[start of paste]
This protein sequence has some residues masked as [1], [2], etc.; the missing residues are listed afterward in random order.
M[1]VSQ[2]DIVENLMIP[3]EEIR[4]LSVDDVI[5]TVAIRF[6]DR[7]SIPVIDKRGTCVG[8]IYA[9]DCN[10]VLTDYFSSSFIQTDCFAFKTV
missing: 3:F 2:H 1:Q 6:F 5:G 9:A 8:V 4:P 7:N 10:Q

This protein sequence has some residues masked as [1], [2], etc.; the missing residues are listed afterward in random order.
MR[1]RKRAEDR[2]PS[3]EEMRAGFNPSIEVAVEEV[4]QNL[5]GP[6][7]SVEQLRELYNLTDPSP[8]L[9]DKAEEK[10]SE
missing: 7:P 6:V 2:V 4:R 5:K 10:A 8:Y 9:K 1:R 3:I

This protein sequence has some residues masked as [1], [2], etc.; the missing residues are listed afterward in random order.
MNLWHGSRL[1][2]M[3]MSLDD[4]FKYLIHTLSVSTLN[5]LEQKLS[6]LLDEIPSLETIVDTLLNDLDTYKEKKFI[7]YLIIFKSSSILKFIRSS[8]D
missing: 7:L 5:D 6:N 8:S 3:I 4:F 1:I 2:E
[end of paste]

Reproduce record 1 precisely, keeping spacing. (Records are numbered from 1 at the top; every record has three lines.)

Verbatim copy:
This protein sequence has some residues masked as [1], [2], etc.; the missing residues are listed afterward in random order.
M[1]VSQ[2]DIVENLMIP[3]EEIR[4]LSVDDVI[5]TVAIRF[6]DR[7]SIPVIDKRGTCVG[8]IYA[9]DCN[10]VLTDYFSSSFIQTDCFAFKTV
missing: 3:F 2:H 1:Q 6:F 5:G 9:A 8:V 4:P 7:N 10:Q